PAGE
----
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Mars has always been shrouded in mystery. It is very difficult to resolve through a telescope. For many centuries it remained just a reddish blur in the sky. Even in ancient times, its blood-red color evoked fear and gave rise to myths and legends that are still with us today.
Over the centuries, bits and pieces of data on Mars have accumulated, and as more probes have made their way to the Red Planet, its veil of mystery is falling away. Nearly every week we are seeing exciting new pictures of Mars and learning more about its geology, weather, and history.
What do we actually know about Mars? Is it different from what people once thought they knew about Mars? Is there water on Mars? Is there possibly life that we have missed? What would it be like to live on Mars? What resources are there? Can Mars be terraformed to make it habitable for humans?
Markus Hotakainen's engrossing tale of Mars: From Myth and Mystery to Recent Discoveries will fill you in and entertain you with unbelievable stories that were once believed about Mars. We have come a long way in knowing our neighbor in space. Join Markus on this journey from myth to reality, and find out what we do know about Mars, and what is still a mystery.
- Fourth Rock from the Sun
- God of War, Heavenly Body
- Martian Canal Engineers
- Planetary Ups and Downs
- Unidentical Twins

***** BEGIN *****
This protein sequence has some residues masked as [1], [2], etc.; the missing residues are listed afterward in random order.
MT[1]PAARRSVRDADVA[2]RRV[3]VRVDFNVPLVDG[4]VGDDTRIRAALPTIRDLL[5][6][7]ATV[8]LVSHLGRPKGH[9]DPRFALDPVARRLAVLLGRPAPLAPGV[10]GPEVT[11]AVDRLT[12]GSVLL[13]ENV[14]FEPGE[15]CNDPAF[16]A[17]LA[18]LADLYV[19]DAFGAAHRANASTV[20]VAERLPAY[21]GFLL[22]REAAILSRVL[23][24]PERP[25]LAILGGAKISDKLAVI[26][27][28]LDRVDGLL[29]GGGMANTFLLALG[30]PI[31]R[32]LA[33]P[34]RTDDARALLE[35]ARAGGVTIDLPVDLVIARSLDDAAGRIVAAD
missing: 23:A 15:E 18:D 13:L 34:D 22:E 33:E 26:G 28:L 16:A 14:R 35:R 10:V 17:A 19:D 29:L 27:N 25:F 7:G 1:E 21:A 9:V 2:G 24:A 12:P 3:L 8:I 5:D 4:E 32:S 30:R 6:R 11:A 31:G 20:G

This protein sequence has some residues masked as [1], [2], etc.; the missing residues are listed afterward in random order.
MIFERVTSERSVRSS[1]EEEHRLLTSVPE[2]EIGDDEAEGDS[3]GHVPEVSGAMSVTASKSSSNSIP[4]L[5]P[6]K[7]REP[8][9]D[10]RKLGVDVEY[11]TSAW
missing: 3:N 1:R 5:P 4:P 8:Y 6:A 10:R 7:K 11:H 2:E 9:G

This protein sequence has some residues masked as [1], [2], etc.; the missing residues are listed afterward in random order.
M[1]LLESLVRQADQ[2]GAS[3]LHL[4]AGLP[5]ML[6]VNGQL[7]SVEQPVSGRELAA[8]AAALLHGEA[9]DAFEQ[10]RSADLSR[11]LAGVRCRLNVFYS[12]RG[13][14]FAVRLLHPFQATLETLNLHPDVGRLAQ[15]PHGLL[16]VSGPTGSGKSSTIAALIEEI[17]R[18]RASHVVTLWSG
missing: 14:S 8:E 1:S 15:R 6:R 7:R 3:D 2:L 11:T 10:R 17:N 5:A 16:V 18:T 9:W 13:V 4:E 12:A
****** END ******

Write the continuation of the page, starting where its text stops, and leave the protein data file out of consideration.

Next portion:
- The New Mars
- Museum of Water
- Dead or Alive?- Gallery Mars
- Fear and Panic
- One Really Giant Leap
- Green Thumbs of the Red Planet
- Little Green Persons
- Mars Rocks!- Author's Final Note and Acknowledgements
- For Reference and Further Reading
- Appendix A: Finnish Mars Research
- Appendix B
- Mars Probes
"With an easily readable, understandable style [...] Hotakainen begins this book with a long history of Mars, particularly concentrating on the early-20th-century speculations that the planet contained canals indicating the presence of intelligent life. [...] There is an excellent colored map of Mars near the back flap, many photographs accompanied by good explanations [...] . Summing Up: Highly Recommended. Libraries serving general readers, lower- and upper-division undergraduates, and two-year technical program students."
- W. E. Howard, Choice, Vol. 46 (9), May, 2009
"The book covers the early observers like Herschel, Schiaparelli and Lowell right through the latest space missions of NASA in the USA and now ESA in Europe. The style is light-hearted, almost flippant in places, and non-technical, as befits a book aimed at a general readership. [...] As a beautifully presented, very readable, not-too-technical but scientifically respectable and up-to-date account of interesting things about Mars, the latest contribution [...] about the Red Planet is to be welcomed by interested non-specialists everywhere."
- F. W. Taylor, Contemporary Physics, November, 2009